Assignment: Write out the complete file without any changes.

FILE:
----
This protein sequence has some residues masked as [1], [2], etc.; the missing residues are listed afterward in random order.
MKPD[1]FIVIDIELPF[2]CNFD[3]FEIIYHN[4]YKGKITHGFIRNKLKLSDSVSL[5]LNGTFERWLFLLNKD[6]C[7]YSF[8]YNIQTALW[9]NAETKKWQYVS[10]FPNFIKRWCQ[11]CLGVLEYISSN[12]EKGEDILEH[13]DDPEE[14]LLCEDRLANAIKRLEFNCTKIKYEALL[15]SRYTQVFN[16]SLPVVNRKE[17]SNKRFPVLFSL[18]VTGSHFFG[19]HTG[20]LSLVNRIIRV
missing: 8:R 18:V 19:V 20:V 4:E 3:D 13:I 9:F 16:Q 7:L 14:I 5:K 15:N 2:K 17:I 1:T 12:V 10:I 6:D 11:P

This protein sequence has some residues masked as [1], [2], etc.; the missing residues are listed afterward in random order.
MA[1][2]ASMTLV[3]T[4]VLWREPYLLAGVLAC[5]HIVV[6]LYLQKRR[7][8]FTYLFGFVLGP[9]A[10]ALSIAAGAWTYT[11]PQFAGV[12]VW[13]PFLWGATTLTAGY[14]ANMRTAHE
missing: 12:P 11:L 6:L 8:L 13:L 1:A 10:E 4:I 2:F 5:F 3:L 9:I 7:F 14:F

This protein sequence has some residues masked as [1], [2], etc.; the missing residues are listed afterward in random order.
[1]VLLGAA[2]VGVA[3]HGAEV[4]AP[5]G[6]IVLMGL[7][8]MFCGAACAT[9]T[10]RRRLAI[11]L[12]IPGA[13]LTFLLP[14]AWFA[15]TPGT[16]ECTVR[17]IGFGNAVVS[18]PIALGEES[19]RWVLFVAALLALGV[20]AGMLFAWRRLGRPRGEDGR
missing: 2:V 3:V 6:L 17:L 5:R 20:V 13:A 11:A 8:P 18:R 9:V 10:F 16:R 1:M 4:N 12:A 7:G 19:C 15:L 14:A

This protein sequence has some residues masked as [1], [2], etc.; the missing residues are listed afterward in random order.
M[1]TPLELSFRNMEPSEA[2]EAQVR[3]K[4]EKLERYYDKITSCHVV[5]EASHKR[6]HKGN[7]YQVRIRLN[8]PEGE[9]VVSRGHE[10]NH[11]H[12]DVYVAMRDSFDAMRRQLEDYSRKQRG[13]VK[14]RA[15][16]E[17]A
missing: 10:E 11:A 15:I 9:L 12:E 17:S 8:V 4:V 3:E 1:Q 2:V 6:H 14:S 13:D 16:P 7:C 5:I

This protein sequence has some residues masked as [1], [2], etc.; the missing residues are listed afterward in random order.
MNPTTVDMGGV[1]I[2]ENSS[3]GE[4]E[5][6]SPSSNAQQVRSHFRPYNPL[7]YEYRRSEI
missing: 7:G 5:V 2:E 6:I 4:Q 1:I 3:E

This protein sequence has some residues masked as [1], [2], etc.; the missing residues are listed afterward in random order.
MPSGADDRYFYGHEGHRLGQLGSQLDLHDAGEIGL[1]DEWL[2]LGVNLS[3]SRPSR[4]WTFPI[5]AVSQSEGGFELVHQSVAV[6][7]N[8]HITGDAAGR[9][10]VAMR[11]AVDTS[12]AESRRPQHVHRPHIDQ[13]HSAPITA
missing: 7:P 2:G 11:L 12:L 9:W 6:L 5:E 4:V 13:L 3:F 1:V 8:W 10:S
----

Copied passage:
This protein sequence has some residues masked as [1], [2], etc.; the missing residues are listed afterward in random order.
MKPD[1]FIVIDIELPF[2]CNFD[3]FEIIYHN[4]YKGKITHGFIRNKLKLSDSVSL[5]LNGTFERWLFLLNKD[6]C[7]YSF[8]YNIQTALW[9]NAETKKWQYVS[10]FPNFIKRWCQ[11]CLGVLEYISSN[12]EKGEDILEH[13]DDPEE[14]LLCEDRLANAIKRLEFNCTKIKYEALL[15]SRYTQVFN[16]SLPVVNRKE[17]SNKRFPVLFSL[18]VTGSHFFG[19]HTG[20]LSLVNRIIRV
missing: 8:R 18:V 19:V 20:V 4:E 3:D 13:I 9:F 16:Q 7:L 14:I 5:K 15:N 2:K 17:I 1:T 12:V 10:I 6:D 11:P

This protein sequence has some residues masked as [1], [2], etc.; the missing residues are listed afterward in random order.
MA[1][2]ASMTLV[3]T[4]VLWREPYLLAGVLAC[5]HIVV[6]LYLQKRR[7][8]FTYLFGFVLGP[9]A[10]ALSIAAGAWTYT[11]PQFAGV[12]VW[13]PFLWGATTLTAGY[14]ANMRTAHE
missing: 12:P 11:L 6:L 8:L 13:L 1:A 10:E 4:I 2:F 5:F 3:L 9:I 7:F 14:F

This protein sequence has some residues masked as [1], [2], etc.; the missing residues are listed afterward in random order.
[1]VLLGAA[2]VGVA[3]HGAEV[4]AP[5]G[6]IVLMGL[7][8]MFCGAACAT[9]T[10]RRRLAI[11]L[12]IPGA[13]LTFLLP[14]AWFA[15]TPGT[16]ECTVR[17]IGFGNAVVS[18]PIALGEES[19]RWVLFVAALLALGV[20]AGMLFAWRRLGRPRGEDGR
missing: 2:V 3:V 6:L 17:L 5:R 20:V 13:A 11:A 8:P 18:R 9:V 10:F 16:R 1:M 4:N 12:A 7:G 19:C 15:L 14:A

This protein sequence has some residues masked as [1], [2], etc.; the missing residues are listed afterward in random order.
M[1]TPLELSFRNMEPSEA[2]EAQVR[3]K[4]EKLERYYDKITSCHVV[5]EASHKR[6]HKGN[7]YQVRIRLN[8]PEGE[9]VVSRGHE[10]NH[11]H[12]DVYVAMRDSFDAMRRQLEDYSRKQRG[13]VK[14]RA[15][16]E[17]A
missing: 10:E 11:A 15:I 9:L 12:E 17:S 8:V 4:V 3:E 1:Q 2:V 6:H 14:S 13:D 16:P 7:C 5:I

This protein sequence has some residues masked as [1], [2], etc.; the missing residues are listed afterward in random order.
MNPTTVDMGGV[1]I[2]ENSS[3]GE[4]E[5][6]SPSSNAQQVRSHFRPYNPL[7]YEYRRSEI
missing: 7:G 5:V 2:E 6:I 4:Q 1:I 3:E

This protein sequence has some residues masked as [1], [2], etc.; the missing residues are listed afterward in random order.
MPSGADDRYFYGHEGHRLGQLGSQLDLHDAGEIGL[1]DEWL[2]LGVNLS[3]SRPSR[4]WTFPI[5]AVSQSEGGFELVHQSVAV[6][7]N[8]HITGDAAGR[9][10]VAMR[11]AVDTS[12]AESRRPQHVHRPHIDQ[13]HSAPITA
missing: 7:P 2:G 11:L 12:L 9:W 6:L 5:E 4:V 13:L 3:F 1:V 8:W 10:S